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April 23, 2010

I got the lovely baking book The Craft of Baking by Karen DeMasco as a Christmas present from my Secret Santa last year. Since then, I haven’t had the opportunity to try any recipe from the book . I have read and drooled all over it for sure but I haven’t had the chance to put the book to test… until last weekend.


This past Sunday was my second nephew’s baptism (I have three adorable nephews by the way and I can already predict that you’ll see pictures of them here on the blog often – OBSESSED with those three boys). For the special occasion, I decided to flip the pages of The Craft of Baking and I told myself that after four months in the shelf, it’s about time this book get sprinkled with flour and be stained with vanilla extract.

Little Luke

tags stamped with baby shoes

I wanted to make treats for the family that they can take home as their baptism brunch party favors. When I saw the recipe for Coconut Marshmallows, intrigue and fascination came to me with the idea of combining coconut into pillowy marshmallows. I did not hesitate. This marshmallow idea is BRILLIANT.

pillowy goodness

This marshmallow recipe only uses unflavored gelatin. I have made marshmallows in the past using gelatin and egg whites. I like both methods and I don’t find a huge difference between the two. Making marshmallows is one of the easiest thing to whip up ever. Ingredient list is short, kitchen hardware required is basic, the steps are simple and easy to follow, and most of all there’s no decorating or proofing required. Once the fluffy goodness dries and hardens, they are ready for devouring! I know some people find cooking the sugar and corn syrup a tricky proposition but investing in a candy thermometer solves that problem.

marshmallows jazzed up

Wait, I have not even talked about the coconut yet. I used organic unsweetened coconut for the batch I made. The recipe did not call for any coconut extract so make sure to use the freshest kind you can find to give it a potent coconut punch. I find the organic kind the most flavorful and the texture is finer than regular shredded coconut. The texture of the product obviously is a little bumpy because of the coconut folded in the end. So don’t panic if you see that the texture isn’t normal looking. That’s how it’s supposed to look.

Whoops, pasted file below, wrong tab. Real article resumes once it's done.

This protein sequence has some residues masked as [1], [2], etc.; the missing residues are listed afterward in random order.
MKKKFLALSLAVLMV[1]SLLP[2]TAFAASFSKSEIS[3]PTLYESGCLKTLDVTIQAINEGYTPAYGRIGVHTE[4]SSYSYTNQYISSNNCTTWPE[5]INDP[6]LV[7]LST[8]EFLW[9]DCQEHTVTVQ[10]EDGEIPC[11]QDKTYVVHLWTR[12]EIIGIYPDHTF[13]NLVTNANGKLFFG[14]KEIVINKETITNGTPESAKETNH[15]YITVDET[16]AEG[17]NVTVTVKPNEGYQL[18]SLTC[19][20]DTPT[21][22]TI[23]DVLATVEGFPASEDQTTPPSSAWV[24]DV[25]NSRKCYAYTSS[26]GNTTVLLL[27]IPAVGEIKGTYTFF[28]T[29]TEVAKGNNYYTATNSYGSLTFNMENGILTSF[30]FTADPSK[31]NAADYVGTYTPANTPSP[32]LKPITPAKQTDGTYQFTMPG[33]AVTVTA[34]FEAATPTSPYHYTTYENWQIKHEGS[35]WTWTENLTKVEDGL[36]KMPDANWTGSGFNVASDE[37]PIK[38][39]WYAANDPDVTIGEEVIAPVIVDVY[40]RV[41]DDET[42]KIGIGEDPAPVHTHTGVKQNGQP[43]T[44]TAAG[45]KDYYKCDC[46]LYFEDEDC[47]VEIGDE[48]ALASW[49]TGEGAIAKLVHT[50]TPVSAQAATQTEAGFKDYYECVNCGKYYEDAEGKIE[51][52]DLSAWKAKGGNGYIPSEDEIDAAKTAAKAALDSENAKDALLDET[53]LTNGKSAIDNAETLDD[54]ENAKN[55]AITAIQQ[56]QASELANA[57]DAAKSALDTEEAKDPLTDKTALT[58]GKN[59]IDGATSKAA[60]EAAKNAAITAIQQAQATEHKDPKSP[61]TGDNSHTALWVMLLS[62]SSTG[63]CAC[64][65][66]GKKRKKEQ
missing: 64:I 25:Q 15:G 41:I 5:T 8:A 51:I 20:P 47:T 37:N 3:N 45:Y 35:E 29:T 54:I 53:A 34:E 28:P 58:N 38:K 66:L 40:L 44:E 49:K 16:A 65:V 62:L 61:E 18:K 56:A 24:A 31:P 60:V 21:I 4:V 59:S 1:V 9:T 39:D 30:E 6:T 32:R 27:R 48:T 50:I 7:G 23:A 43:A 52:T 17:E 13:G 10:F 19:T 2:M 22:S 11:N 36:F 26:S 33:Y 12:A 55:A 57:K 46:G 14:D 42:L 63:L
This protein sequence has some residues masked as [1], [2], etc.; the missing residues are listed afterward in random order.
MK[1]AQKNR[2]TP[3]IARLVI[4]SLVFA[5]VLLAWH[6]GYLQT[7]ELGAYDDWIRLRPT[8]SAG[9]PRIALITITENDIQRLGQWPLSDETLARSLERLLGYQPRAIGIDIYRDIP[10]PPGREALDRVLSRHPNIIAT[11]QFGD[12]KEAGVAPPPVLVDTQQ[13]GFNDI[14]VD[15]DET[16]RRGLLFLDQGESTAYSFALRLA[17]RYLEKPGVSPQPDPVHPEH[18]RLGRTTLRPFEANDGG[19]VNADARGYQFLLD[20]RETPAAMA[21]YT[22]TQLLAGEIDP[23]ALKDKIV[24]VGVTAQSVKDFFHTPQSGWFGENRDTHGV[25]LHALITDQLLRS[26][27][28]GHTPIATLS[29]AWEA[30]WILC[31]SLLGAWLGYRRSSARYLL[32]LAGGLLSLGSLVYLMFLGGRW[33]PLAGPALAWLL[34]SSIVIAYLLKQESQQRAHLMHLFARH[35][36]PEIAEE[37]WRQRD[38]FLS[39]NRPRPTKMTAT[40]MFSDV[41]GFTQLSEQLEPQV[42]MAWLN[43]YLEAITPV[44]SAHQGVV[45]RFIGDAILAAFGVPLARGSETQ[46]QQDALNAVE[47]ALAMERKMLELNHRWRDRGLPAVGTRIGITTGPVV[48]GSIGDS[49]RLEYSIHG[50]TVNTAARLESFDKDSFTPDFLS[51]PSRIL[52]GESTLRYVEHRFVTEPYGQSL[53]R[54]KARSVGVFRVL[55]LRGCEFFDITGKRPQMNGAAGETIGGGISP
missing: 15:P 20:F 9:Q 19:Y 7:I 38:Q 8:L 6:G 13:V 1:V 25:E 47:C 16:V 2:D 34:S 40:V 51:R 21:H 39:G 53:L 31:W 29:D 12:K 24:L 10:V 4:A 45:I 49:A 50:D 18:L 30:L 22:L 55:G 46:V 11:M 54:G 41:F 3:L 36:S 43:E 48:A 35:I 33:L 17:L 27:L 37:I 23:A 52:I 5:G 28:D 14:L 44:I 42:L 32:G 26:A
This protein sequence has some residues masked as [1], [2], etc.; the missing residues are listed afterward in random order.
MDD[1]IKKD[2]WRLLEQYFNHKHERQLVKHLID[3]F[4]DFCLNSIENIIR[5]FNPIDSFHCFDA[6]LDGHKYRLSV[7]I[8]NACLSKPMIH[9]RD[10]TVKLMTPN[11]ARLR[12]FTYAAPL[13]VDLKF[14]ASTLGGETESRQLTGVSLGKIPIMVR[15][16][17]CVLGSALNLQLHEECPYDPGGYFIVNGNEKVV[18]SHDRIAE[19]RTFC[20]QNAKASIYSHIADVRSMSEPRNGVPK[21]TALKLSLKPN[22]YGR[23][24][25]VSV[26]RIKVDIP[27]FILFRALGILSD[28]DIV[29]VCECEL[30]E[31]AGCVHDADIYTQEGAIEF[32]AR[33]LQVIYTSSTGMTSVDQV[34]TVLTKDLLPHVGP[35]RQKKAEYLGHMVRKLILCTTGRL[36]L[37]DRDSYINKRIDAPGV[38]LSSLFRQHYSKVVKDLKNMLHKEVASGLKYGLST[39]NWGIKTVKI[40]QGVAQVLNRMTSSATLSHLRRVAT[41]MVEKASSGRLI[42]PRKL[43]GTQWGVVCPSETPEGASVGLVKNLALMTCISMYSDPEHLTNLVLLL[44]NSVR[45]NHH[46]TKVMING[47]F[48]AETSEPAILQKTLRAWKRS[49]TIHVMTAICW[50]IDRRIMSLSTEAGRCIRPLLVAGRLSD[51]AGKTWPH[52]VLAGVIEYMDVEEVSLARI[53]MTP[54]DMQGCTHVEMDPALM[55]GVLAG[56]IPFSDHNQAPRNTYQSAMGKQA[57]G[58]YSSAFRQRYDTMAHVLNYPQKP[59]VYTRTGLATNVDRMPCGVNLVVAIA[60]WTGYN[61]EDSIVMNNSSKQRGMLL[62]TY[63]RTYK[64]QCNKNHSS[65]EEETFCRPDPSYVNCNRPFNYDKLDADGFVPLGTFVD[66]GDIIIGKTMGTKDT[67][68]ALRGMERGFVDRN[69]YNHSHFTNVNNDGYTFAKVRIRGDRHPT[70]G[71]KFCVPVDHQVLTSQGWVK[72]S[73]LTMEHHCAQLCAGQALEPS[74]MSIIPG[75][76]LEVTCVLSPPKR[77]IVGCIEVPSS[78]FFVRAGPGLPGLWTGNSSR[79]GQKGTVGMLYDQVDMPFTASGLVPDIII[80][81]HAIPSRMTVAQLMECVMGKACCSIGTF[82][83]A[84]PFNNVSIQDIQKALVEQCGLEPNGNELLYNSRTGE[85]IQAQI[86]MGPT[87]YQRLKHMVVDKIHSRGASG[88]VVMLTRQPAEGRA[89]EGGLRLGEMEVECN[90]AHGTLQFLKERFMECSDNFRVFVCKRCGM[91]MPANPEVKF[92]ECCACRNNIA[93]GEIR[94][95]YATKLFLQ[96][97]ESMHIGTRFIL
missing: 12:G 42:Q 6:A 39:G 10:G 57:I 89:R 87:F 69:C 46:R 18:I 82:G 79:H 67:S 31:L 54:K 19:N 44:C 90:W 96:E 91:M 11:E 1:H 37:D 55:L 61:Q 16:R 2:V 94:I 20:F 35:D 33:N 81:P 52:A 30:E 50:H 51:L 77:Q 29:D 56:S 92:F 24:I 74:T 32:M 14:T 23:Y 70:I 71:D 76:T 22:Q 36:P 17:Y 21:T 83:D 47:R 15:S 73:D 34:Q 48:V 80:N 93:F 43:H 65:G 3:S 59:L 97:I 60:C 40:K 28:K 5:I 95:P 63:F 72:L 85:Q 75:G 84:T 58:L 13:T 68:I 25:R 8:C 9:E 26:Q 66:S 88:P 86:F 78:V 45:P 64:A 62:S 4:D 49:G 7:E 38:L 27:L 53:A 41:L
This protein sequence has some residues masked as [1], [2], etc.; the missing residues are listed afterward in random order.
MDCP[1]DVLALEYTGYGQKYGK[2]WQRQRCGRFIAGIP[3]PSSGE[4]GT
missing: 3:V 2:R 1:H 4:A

goodie bags

I wrapped the treats in just clear bags and tied a ribbon around it. Simple. If I had more time, I would have packaged them in a box with a clear window on top of the box and a ribbon tied around it. I’ve got another nephew so I guess I’ll do a prettier packaging job on his baptism.

The next recipe I am curious to try from Karen’s book? The entire cake chapter for sure. I dig baking books like hers… books that inspire me when I am in the kitchen testing and developing my own recipes and books that help me hone my craft. Well done Karen.

***Order her book here on Amazon.

4 Comments leave one →
  1. April 26, 2010 5:14 pm

    Funny thing-I just bought this book today! These marshmallows sound off the hook!

  2. April 26, 2010 8:29 pm

    Hey Kathleen, what a coincidence eh!? You should try making them too. The book is phenom!

  3. Cristina permalink
    May 13, 2010 9:09 am

    I love making marshmallows! I think the whole process is actually fun.

  4. May 14, 2010 11:28 am

    It’s amazing how gelatin (or egg whites) turn into fluffy goodness that are marshmallows.

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